Like other models in the range, the Grand California is based on the Volkswagen Crafter cargo van, essentially VW’s equivalent to the Ford Transit or Mercedes-Benz Sprinter. It’s been upfitted with all manner of equipment that would make older Airstream and Winnebago owners weep with envy. There’s a large sleeping area, a kitchen, a bathroom and a bunk in the raised roof fit for small children as well as a number of optional extras.
The windows at the side and rear all pop out. They’re also fitted with screens to keep insects and other creatures from sneaking in while they’re open. Likewise, there’s a mosquito net in the door. The roof features a large skylight to help provide natural light to the interior. There’s also a blackout screen for the front cab. The exterior is fitted with lights above the sliding door so you can have powered light at your campsite. Out back, there are hookups for an external shower with adjustable water temperature.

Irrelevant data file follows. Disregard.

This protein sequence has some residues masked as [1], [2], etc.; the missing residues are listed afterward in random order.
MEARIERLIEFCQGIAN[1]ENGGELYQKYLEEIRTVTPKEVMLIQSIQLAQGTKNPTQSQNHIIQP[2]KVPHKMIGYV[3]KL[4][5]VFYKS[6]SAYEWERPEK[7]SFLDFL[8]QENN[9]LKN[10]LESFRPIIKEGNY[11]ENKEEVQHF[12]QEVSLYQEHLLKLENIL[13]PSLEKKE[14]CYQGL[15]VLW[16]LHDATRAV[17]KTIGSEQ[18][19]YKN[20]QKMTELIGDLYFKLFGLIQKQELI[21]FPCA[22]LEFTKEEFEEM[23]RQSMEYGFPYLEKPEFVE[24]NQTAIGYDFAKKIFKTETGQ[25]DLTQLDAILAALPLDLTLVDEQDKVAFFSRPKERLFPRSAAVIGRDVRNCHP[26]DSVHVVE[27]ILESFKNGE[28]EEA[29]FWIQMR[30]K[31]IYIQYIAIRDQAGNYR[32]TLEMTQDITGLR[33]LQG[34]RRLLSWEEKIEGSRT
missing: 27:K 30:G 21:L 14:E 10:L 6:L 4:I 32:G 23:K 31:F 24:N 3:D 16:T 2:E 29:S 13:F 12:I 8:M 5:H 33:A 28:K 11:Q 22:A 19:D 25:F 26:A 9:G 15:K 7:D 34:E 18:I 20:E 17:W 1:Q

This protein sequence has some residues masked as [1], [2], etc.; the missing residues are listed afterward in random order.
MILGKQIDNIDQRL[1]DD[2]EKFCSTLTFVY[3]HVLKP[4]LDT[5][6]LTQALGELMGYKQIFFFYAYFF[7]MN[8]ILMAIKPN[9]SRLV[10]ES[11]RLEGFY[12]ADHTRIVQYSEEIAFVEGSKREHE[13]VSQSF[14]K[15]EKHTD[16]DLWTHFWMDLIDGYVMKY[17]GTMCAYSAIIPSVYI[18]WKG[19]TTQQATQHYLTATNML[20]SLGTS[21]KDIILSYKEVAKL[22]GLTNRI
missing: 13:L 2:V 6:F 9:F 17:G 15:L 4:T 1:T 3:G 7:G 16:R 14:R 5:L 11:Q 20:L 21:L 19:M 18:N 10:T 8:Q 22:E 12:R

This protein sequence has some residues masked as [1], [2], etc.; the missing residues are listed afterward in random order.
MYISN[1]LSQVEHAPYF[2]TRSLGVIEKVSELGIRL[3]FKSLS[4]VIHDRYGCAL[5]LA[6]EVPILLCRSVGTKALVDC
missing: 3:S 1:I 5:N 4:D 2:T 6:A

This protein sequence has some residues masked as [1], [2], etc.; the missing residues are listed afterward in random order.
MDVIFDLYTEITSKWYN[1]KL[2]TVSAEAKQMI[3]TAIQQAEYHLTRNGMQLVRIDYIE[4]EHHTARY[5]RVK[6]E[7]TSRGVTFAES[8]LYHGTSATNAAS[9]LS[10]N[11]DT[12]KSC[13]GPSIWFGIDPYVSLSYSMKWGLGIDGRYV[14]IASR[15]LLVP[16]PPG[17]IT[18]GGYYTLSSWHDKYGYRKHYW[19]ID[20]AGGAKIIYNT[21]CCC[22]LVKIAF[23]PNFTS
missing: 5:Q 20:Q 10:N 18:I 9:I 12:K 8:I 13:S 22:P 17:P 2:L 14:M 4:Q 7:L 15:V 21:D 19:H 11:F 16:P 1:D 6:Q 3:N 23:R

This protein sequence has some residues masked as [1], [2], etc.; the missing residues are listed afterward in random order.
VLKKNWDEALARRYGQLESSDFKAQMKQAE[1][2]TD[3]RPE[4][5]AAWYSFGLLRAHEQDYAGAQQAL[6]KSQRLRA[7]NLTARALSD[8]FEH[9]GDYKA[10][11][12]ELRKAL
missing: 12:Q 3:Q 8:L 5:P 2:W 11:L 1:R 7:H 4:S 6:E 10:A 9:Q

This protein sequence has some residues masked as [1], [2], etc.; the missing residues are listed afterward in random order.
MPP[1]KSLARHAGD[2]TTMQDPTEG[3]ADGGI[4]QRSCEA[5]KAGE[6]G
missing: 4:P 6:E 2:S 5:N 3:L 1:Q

The speakers in the living area can be controlled via Bluetooth, even when the rest of the car is powered down. That means you don’t have to run the accessories to listen to music. The front seats swivel backward while rear occupants can use a bench seat. In the middle, there’s a dining table large enough for four people. The kitchen area features two gas burners, a sink, a fridge with a freezer and a number of drawers and cabinets for storage. All in, the Grand Californian can hold about 29 gallons of water.
That said, the regular California camper has a number of those features already. The thing that makes the new model so grand is the built-in bathroom. No one enjoys using the damp and musty public restrooms at campsites. The Grand California has a toilet, a shower, a fold-out sink, shelves for toiletries, towel holders, a pop-up skylight for ventilation and — get this — an integrated cupboard that protects your toilet paper from getting damp. There are no light switches in the bathroom. Instead, the lighting is activated by motion detectors.
Options and creature comforts are numerous. In addition to the bunk bed, there’s a roof-mounted air-conditioning unit, bike racks, an awning and a folding table and camp chairs (that can be stored in the door). The standard gas heating can be expanded using a gasoline or diesel generator. Finally, there’s an optional solar panel for the roof, a satellite for TV reception and an LTE/Wi-Fi hotspot.
Other options include driver assist features and an updated infotainment system. The former includes surround monitoring, city brake assist, lane keep assist, blind spot monitoring, rear cross-traffic alert, park assist and adaptive cruise control.